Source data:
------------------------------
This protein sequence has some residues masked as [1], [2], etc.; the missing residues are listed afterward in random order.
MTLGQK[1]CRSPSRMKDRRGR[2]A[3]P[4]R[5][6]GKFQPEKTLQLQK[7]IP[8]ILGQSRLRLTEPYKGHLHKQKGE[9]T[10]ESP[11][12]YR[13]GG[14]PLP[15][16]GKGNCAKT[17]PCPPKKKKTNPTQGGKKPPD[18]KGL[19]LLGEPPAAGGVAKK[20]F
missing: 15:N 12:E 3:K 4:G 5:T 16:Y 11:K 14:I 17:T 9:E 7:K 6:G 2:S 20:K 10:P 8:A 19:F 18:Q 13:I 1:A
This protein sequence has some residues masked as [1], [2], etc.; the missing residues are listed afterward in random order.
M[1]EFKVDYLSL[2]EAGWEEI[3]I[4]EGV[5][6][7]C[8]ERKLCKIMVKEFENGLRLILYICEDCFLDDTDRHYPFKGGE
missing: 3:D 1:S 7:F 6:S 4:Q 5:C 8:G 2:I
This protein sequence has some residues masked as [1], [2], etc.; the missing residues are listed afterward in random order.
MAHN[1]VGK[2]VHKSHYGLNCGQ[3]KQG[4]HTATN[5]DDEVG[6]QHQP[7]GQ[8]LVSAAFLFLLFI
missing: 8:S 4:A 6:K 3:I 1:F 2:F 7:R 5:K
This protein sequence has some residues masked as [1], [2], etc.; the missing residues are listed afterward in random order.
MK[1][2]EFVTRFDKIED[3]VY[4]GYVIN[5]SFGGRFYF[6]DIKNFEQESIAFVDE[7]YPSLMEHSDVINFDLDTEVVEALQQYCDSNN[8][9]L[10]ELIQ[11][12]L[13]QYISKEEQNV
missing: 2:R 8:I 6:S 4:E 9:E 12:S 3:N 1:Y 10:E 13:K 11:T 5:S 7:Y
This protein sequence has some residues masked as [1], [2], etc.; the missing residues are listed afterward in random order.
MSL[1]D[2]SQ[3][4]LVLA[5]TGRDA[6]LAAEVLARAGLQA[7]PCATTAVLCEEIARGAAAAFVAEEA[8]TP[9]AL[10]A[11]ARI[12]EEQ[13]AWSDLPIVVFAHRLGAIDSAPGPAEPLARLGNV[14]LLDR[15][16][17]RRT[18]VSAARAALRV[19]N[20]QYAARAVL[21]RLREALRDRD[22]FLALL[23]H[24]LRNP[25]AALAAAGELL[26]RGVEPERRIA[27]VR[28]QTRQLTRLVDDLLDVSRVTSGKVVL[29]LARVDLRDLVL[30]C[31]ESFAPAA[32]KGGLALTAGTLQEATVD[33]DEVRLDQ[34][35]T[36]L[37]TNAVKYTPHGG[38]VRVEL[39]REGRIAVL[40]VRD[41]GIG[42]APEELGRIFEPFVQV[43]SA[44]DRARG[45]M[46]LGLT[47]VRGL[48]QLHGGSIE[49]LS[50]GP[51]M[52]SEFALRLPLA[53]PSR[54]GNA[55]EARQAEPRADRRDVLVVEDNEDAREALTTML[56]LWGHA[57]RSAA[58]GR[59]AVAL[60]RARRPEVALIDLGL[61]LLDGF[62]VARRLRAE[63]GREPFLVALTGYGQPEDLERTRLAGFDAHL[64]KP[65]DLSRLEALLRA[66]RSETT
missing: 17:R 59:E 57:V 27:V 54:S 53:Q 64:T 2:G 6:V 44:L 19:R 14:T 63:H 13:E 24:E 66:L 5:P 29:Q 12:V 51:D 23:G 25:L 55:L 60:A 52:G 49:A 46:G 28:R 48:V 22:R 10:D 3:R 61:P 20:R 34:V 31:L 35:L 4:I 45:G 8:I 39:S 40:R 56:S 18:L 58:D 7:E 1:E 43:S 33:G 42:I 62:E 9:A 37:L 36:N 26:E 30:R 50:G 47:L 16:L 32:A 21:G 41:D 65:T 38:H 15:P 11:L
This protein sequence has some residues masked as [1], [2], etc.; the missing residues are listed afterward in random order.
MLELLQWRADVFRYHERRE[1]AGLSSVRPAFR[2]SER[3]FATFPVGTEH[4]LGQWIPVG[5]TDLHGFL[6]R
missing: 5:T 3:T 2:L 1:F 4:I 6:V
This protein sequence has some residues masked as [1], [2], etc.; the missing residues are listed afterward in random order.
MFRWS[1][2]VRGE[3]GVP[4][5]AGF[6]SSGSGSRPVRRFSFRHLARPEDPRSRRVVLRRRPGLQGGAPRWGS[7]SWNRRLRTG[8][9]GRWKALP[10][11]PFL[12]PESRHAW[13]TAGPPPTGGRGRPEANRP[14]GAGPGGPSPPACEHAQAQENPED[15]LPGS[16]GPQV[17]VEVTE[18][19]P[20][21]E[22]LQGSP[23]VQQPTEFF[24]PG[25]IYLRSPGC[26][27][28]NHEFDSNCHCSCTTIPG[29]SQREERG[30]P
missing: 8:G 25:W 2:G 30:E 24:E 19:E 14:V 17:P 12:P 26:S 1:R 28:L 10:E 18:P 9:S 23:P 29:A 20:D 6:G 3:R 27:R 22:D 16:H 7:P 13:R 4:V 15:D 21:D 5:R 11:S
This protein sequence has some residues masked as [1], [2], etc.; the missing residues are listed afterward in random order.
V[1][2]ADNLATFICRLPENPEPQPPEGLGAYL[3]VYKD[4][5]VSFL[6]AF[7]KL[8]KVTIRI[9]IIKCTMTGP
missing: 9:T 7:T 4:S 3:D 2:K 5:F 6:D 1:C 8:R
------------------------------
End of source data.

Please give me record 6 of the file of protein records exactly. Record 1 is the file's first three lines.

This protein sequence has some residues masked as [1], [2], etc.; the missing residues are listed afterward in random order.
MLELLQWRADVFRYHERRE[1]AGLSSVRPAFR[2]SER[3]FATFPVGTEH[4]LGQWIPVG[5]TDLHGFL[6]R
missing: 5:T 3:T 2:L 1:F 4:I 6:V